White Noise (band)

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White Noise
OriginBillingham, UK
Years active1968–present
MembersDavid Vorhaus
Mike Painter
Past membersAnnie Bird
Delia Derbyshire
Brian Hodgson
Mark Jenkins
Paul Lytton
Val Shaw
John Whitman

White Noise are an English experimental electronic music band formed in London in 1968, after American-born David Vorhaus, a classical bass player with a background in physics and electronic engineering, attended a lecture by Delia Derbyshire, a sound scientist at the BBC Radiophonic Workshop.[2] Derbyshire and Brian Hodgson, then both former members of electronic music project Unit Delta Plus, joined Vorhaus to form the band.[3]


An Electric Storm[edit]

In June 1969 White Noise released the groundbreaking album An Electric Storm on Island Records. The album was created using a variety of tape manipulation techniques, and used the first British synthesizer, the EMS Synthi VCS3. Amongst many oddities, the first track on the album, Love Without Sound, employed sped-up tape edits of Vorhaus playing the double bass to create violin and cello sounds. Although not initially commercially successful for Island, the album is now considered an important and influential album in the development of electronic music,[4] namechecked by contemporary artists like The Orb and Julian Cope, influencing contemporary acts such as Broadcast, Add N to (X), and Secret Chiefs 3.[2] Peter Kember of Spacemen 3 included 'Firebird' on his 2004 curated compilation Spacelines.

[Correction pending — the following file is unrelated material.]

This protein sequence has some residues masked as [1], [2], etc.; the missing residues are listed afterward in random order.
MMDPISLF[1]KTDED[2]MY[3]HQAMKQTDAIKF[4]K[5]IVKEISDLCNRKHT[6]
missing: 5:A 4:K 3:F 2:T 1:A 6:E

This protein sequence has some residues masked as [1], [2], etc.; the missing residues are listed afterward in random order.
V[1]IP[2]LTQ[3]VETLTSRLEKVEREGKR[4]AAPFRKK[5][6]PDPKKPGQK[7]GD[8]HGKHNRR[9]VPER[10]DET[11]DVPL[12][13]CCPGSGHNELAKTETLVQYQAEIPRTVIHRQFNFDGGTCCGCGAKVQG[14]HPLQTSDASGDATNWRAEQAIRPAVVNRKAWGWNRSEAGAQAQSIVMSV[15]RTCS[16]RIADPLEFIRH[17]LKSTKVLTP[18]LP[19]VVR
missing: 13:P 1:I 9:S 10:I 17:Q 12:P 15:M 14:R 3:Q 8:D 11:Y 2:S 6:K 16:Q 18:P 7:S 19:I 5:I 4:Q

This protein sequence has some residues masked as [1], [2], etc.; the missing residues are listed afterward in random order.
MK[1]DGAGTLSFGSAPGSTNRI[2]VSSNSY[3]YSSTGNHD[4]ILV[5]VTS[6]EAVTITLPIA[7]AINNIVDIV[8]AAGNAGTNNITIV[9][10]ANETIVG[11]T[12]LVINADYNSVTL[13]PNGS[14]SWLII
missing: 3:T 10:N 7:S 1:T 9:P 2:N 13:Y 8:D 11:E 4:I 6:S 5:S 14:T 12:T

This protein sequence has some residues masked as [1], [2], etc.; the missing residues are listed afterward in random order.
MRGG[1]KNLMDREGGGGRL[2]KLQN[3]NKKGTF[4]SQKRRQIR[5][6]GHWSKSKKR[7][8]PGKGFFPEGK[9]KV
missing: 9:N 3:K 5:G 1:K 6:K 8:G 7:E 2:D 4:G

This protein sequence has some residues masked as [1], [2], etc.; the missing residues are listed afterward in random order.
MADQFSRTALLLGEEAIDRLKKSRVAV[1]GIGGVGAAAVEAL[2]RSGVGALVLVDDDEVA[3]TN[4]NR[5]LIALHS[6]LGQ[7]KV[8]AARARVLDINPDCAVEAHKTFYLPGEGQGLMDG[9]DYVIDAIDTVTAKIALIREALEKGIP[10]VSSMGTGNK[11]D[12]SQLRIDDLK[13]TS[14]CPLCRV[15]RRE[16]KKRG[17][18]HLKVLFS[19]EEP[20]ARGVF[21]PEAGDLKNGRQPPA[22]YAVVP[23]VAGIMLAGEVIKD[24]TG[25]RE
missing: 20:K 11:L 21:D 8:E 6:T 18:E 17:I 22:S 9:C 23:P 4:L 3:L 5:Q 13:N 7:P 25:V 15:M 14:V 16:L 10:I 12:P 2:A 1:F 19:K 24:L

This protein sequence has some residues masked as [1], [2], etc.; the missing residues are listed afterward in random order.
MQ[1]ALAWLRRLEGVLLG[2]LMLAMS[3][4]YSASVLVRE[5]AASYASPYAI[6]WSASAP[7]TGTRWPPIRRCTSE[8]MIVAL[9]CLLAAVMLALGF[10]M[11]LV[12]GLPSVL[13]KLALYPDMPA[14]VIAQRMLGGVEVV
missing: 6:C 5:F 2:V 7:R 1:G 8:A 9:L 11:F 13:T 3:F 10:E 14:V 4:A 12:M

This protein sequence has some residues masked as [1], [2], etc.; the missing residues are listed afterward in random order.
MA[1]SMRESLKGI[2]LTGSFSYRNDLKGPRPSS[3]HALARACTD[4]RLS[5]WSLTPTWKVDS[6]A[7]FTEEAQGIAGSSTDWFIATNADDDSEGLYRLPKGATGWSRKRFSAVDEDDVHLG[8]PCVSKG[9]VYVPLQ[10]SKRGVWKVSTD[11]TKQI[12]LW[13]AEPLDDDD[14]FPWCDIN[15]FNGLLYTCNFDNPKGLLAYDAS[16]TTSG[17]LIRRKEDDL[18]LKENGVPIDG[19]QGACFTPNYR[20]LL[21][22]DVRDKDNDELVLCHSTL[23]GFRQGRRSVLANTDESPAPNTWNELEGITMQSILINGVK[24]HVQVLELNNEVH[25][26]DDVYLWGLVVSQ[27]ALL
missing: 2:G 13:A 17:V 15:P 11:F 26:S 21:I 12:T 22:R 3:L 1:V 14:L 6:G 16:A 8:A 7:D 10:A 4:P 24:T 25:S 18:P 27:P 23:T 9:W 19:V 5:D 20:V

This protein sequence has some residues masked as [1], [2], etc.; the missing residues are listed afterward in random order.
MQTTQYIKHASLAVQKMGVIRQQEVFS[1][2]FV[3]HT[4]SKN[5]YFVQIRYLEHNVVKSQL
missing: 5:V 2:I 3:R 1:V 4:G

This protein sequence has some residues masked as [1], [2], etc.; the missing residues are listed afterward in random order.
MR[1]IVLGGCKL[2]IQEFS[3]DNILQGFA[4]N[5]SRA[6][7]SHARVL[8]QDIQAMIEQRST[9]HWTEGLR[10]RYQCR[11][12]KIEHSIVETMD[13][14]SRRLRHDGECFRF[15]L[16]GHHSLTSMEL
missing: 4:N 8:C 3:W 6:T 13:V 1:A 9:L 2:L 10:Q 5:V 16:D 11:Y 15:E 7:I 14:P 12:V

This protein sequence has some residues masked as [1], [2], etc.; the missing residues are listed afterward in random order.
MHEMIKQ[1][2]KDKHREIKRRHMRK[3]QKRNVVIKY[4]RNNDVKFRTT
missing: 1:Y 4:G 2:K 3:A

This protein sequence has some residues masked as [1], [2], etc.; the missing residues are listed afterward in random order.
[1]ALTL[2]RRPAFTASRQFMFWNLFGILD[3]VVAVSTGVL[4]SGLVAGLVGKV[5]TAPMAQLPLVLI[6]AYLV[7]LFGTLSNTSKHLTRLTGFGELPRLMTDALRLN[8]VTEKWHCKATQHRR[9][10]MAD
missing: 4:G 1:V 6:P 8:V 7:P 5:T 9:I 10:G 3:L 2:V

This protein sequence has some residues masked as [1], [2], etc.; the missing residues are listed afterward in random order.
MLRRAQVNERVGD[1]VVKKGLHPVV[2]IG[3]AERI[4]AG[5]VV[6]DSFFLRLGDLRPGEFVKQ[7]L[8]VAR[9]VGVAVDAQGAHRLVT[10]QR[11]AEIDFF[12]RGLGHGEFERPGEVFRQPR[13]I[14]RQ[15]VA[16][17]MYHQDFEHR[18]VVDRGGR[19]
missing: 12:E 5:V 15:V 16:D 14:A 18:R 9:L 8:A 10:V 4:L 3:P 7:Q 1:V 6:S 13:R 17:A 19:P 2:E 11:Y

White Noise 2-III-IV-V[edit]

Following the departure of Derbyshire and Hodgson, to pursue other projects, Vorhaus released a second album, the largely instrumental White Noise 2 - Concerto for Synthesizer on Virgin Records in 1974. It was recorded in his own studio in Camden, North London. The album further utilized the EMS VCS 3, as well as prototype sequencers. A third album, the single track 'space fantasy' White Noise III - Re-Entry was released by Pulse Records in 1980. A further two albums were released, the atmospheric White Noise IV - Inferno (AMP Music) (1990) incorporated the use of samples, and White Noise V - Sound Mind (AMP Music; 2000), an experiment in what Vorhaus called "dark ambient".

It means I won't be getting on Top Of The Pops, but I felt the category was broad enough that I could redefine it in ways that I couldn't redefine other genres, such as country and western - much as I'd like to! There's a lot of scope for experimentation and on one track, 'Dark Matter', anything that is recognisable is out - no harmony, no pitch, no rhythm. It's so dark, you can't even see the stars[5]


  • David Vorhaus (1968–present)
  • Mike Painter (2011–present)


  • An Electric Storm (1969)
  • White Noise 2 - Concerto for Synthesizer (1974)
  • White Noise 3 - Re-Entry (1980)
  • White Noise 4 - Inferno (1990)
  • White Noise 5 - Sound Mind (2000)
  • White Noise 5.5 - White Label (2006)


  1. ^ Reynolds, Simon (22 April 2007). "King of the Cosmos early progressive rock". The Guardian. Retrieved 20 May 2021.
  2. ^ a b Pattison, Louis (2007). "White Noise - An Electric Storm". BBC.
  3. ^ "Unit Delta Plus". delia-derbyshire.org. Retrieved 7 May 2017
  4. ^ "The 50 Most Influential Dance Music Albums of All Time". mixmag.net. Retrieved 9 January 2019.
  5. ^ ""David Vorhaus", Sound on Sound magazine, February 2002, accessed 2010-0909]

External links[edit]